A family-owned chain of Calgary shawarma restaurants is facing backlash after Alberta Health Services revealed a suspected norovirus outbreak linked to their restaurants.
According to AHS, nearly 130 people have registered complaints that they fell ill after eating food from Jerusalem Shawarma.
AHS said Thursday it received its first complaint about Jerusalem Shawarma on Dec. 6.
More complaints were later made by 17 different groups who said they ate food from multiple Jerusalem Shawarma locations from Dec. 4 to 12.
“Please don’t judge us,” Jerusalem Shawarma co-owner Izzo AbuFarha said. “It was just an isolated [incident] in one of our locations, it didn’t happen all over the place.”
AbuFarha and his five brothers own the 10-restaurant chain, which opened in 2013.
He said they’ve has complied with AHS health inspectors, who recommended the restaurant wash common surfaces and the washrooms every 30 minutes.
AHS said they are currently investigating each complaint to verify the claims, with many coming from groups that fell ill after eating catered lunches.
All of the chain’s locations were inspected by AHS, but none of the restaurants were ordered to close.
“Anything that was of concern, like the ready-to-eat food products, have all been discarded — those things have been started from scratch again. There’s been full disinfections at each of the locations, so we’ve ensured that public safety is number one,” AHS Calgary Zone safe food program manager Sarah Nunn said.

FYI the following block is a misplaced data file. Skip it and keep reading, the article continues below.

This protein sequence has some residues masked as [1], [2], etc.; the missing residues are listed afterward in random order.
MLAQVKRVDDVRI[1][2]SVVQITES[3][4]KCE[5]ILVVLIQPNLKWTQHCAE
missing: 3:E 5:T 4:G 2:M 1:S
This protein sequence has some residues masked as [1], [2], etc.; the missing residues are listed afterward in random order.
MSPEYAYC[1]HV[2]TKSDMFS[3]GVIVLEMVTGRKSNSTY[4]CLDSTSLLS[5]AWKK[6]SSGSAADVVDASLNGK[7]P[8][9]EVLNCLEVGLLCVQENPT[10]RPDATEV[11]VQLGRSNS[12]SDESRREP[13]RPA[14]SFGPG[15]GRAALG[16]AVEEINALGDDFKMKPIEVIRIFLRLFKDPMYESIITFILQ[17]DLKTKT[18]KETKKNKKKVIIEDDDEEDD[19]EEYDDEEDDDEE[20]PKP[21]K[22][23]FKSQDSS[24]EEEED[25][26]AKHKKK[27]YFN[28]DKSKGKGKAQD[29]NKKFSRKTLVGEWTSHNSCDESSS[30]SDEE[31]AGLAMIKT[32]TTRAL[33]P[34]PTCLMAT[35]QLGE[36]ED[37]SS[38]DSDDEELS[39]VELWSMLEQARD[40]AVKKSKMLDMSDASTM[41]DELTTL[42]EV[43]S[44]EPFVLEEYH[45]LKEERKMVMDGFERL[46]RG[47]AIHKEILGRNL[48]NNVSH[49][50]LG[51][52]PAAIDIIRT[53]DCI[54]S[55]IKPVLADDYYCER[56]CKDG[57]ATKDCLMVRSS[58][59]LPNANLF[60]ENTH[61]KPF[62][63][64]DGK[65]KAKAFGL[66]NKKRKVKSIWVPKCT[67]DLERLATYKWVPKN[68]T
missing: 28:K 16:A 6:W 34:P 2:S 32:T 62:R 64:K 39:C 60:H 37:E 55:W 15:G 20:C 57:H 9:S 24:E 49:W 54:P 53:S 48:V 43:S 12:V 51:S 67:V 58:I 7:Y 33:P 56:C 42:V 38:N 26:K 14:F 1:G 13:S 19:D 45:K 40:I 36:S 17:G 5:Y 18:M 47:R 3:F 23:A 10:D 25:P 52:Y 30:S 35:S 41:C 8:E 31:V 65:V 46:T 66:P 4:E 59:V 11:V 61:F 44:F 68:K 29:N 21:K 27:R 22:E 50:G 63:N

“If there was any serious concerns, then absolutely those locations would’ve been closed.”
Following the news of the AHS investigation, AbuFarha said the restaurant has seen a steep decline in business, including multiple cancellations of catering orders.
He said the restaurant has also received racist comments. “This is something we’ve been getting on a daily basis, lots of bad comments, lots of messages, lots of threatening, lots of phone calls to our staff, to our employees,” AbuFarha said.
Faizan Butt, the lawyer representing Jerusalem Shawarma, said the investigation has been blown out of proportion.
According to AHS, the virus is common around this time of year and is extremely contagious. Symptoms of norovirus include severe stomach pain, vomiting and diarrhea, and can last anywhere from 24 to 60 hours, AHS said.
The best way to prevent infection is to wash your hands often and wash fruits and vegetables before eating them.
“The biggest thing is it’s out there in the community, and it’s about prevention,” Nunn said. “It’s about making sure that we don’t pass this on to anybody else.”
Nunn said AHS takes every complaint seriously and recommends anybody with concerns to contact AHS or 811 with health questions.
AbuFarha said his employees are taking AHS’ advice seriously, all in an effort to go on with business as usual.
“We’re seeking the support of our community, we’re seeking the support of Calgarians in making this business get back to normal,” he said.
With files from Global News’ Kaylen Small
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